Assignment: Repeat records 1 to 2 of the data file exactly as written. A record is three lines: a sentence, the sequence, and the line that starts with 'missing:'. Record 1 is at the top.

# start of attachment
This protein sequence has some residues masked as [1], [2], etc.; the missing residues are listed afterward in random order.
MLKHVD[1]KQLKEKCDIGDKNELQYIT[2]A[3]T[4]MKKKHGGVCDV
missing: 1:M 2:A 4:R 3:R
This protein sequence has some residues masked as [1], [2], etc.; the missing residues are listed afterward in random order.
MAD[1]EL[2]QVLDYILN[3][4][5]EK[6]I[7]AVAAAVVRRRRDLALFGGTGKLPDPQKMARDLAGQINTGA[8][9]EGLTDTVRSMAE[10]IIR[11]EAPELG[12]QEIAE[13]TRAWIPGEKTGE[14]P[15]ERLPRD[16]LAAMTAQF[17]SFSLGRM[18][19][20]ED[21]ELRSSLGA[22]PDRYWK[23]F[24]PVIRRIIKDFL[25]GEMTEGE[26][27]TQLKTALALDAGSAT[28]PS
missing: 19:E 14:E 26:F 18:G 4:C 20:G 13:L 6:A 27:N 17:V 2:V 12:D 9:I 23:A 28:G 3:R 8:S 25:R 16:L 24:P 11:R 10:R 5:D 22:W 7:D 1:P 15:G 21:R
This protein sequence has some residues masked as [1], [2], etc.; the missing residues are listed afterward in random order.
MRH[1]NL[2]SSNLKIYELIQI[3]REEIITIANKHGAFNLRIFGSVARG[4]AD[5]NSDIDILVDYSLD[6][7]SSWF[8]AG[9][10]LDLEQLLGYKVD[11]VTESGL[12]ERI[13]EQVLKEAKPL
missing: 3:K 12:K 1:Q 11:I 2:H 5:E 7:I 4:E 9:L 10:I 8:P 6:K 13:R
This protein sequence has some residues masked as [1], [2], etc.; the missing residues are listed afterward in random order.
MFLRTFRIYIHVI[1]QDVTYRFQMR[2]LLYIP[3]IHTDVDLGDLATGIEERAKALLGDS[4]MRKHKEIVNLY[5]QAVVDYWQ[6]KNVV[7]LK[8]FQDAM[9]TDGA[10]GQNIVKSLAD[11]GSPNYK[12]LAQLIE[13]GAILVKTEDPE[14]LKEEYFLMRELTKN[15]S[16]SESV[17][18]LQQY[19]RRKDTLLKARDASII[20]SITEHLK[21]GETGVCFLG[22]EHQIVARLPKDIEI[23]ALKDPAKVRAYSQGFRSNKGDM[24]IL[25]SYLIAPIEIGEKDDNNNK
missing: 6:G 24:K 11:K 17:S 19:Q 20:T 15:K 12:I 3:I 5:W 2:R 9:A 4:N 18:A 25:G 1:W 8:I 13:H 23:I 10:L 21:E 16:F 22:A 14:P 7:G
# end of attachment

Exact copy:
This protein sequence has some residues masked as [1], [2], etc.; the missing residues are listed afterward in random order.
MLKHVD[1]KQLKEKCDIGDKNELQYIT[2]A[3]T[4]MKKKHGGVCDV
missing: 1:M 2:A 4:R 3:R
This protein sequence has some residues masked as [1], [2], etc.; the missing residues are listed afterward in random order.
MAD[1]EL[2]QVLDYILN[3][4][5]EK[6]I[7]AVAAAVVRRRRDLALFGGTGKLPDPQKMARDLAGQINTGA[8][9]EGLTDTVRSMAE[10]IIR[11]EAPELG[12]QEIAE[13]TRAWIPGEKTGE[14]P[15]ERLPRD[16]LAAMTAQF[17]SFSLGRM[18][19][20]ED[21]ELRSSLGA[22]PDRYWK[23]F[24]PVIRRIIKDFL[25]GEMTEGE[26][27]TQLKTALALDAGSAT[28]PS
missing: 19:E 14:E 26:F 18:G 4:C 20:G 13:L 6:A 27:N 17:V 2:V 12:D 9:I 23:A 28:G 3:R 8:S 25:R 16:L 24:P 11:R 10:R 5:D 22:W 7:D 1:P 15:G 21:R